I’m working on a project with my interns that helps them build their writing skills. Here’s the second one, by Natalia: a recap on the new Museum of Iceland rebrand.
The National Museum of Iceland, located in the capital city of Reykjavík, is devoted to highlighting the country’s culture and history. Before it got its own building in 1950, the museum was housed in different attics across the city. Since its establishment, the museum was renovated in the 1990s, and now features permanent collection on Iceland’s history, and iconic contemporary works. Now, thanks to a new identity designed by Jonsson & Lemacks and Siggi Odds, the National Museum of Iceland has a new look.
If one looks at the previous logo and compares it to the new logo, there doesn’t seem to be much change. The only real change seems to be the logo type and the simplified color palette. However, if you look further than the logo, it can be seen that the museum now has a fully implemented, and through identity. The museum’s new identity heavily relies on typography, but not in the way you might expect. The National Museum of Iceland finds great success in “utilizing a custom headline typeface which includes 4 historical typefaces. The typefaces are inspiring glimpses from Iceland’s cultural heritage: Fuþark runes, used from the 9th century; Fraktur or calligraphic lettering, used in our famous manuscripts and sagas from the 12th century; Höfðaletur (Head letters), a carved ornamental lettering from the 16th century, and sans serif typography, used in printing and digital techniques from the 19th century to the modern day.”
Iceland is proud of its heritage, and the museum’s new identity doesn’t shy away from relics of the past. Aside from the custom typefaces, the new color palette was determined based on manuscript pigments. The style of photography mixed with the new identity combines together and elevates the art pieces in to a modern time, almost editorial.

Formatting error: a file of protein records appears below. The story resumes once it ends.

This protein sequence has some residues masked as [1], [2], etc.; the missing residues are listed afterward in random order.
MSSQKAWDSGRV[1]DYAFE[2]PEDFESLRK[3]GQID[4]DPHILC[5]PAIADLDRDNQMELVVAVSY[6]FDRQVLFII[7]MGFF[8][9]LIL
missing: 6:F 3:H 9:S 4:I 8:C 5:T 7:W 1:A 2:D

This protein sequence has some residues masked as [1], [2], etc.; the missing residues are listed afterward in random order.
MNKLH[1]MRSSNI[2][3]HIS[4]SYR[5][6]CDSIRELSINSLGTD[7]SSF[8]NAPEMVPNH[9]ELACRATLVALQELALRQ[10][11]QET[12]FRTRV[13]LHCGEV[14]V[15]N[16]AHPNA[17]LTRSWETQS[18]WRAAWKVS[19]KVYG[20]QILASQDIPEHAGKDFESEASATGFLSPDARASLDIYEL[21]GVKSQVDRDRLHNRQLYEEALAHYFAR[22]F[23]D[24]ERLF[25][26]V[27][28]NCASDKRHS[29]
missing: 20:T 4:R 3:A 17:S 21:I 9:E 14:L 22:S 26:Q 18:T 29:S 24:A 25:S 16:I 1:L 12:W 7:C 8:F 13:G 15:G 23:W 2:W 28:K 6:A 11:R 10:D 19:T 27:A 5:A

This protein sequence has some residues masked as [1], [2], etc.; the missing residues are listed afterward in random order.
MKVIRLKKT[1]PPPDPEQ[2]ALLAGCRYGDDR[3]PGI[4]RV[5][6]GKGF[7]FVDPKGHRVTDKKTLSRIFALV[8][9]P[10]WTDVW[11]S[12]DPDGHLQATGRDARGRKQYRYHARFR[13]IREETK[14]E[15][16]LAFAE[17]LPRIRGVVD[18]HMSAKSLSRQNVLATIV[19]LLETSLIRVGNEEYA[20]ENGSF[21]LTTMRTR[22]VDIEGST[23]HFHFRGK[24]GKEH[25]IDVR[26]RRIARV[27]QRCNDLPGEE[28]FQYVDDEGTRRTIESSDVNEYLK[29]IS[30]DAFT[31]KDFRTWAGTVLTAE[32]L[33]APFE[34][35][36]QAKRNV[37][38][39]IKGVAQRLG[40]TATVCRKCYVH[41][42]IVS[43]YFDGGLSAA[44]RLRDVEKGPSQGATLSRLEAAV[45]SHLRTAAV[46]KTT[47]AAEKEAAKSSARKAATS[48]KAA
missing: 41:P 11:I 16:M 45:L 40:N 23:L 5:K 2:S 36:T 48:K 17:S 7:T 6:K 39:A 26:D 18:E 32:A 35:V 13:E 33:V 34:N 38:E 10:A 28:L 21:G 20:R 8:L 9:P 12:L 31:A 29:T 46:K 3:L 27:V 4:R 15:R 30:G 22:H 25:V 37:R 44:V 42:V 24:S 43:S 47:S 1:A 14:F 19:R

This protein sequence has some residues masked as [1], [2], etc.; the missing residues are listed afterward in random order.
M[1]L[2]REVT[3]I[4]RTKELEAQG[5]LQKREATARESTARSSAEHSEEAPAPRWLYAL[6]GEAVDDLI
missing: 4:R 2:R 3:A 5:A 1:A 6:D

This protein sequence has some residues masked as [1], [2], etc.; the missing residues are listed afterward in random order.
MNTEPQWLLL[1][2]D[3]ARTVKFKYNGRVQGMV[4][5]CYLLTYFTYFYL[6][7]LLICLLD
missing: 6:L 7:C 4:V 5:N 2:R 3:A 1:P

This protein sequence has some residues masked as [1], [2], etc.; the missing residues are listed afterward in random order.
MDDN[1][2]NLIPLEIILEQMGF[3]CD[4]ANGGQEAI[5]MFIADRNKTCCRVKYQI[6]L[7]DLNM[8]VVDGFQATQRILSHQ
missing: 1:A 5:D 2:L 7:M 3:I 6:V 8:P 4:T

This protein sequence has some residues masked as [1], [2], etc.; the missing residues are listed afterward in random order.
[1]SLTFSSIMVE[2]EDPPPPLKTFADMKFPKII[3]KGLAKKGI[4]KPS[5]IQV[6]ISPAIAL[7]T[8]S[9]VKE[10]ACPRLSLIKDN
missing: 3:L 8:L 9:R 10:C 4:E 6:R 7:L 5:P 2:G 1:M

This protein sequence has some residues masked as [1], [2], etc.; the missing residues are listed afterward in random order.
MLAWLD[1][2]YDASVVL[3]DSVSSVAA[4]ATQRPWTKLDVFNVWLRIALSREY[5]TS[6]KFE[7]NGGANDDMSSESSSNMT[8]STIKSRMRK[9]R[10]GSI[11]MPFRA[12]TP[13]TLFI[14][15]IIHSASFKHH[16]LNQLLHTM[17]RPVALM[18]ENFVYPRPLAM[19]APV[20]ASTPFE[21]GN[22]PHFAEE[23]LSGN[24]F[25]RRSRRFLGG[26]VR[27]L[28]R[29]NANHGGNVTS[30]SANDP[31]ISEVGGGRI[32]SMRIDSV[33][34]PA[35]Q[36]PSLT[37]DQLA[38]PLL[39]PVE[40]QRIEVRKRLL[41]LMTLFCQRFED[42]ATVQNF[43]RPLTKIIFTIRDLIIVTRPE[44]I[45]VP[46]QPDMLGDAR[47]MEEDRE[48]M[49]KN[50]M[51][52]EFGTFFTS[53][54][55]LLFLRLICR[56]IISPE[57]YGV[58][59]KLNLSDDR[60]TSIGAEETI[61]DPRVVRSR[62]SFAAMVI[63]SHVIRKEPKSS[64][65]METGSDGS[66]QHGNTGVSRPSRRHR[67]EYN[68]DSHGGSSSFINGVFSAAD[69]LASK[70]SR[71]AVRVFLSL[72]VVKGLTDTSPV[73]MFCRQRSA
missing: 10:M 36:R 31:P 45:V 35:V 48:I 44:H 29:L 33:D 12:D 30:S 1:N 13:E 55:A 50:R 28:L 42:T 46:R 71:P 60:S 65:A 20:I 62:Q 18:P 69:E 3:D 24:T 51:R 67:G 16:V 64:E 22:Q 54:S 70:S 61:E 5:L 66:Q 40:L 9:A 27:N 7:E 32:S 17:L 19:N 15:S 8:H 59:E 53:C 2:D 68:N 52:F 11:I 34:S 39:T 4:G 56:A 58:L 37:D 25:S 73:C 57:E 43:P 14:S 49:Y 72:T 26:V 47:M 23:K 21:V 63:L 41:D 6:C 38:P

What do other people think? There’s mostly good reactions, considering that instead of doing a complete new look, the designers chose to improve on what was already there. Emunah Winer points out, “Amazing what switching to a single color can do to that icon. It shows restraint of the designer to not overhaul it completely…”, while Colouryum states that “I really want to like this. The only thing is I feel I would have cleaned the lines on the icon to tie it in with the sharpness and boldness of the colour and text. To me it feels a bit out of place being the only rough edged element.”
My opinion, you ask? I like the the identity, but can’t help but agree that the texture of the icon starts to pull apart from the very clean typefaces. The design team had the opportunity to include the distressed textures from their source materials, and saw that it would hinder having such variety in a cohesive system. Seeing as the logo is the only place where a texture is seen across platforms, it seems more like an oversight than intentional. Regardless, I’m excited to see the ways the National Museum of Iceland continues expanding its new visual identity. Should I ever get the opportunity to visit, you already know I’m getting one of those new tote bags.
Source: Under Consideration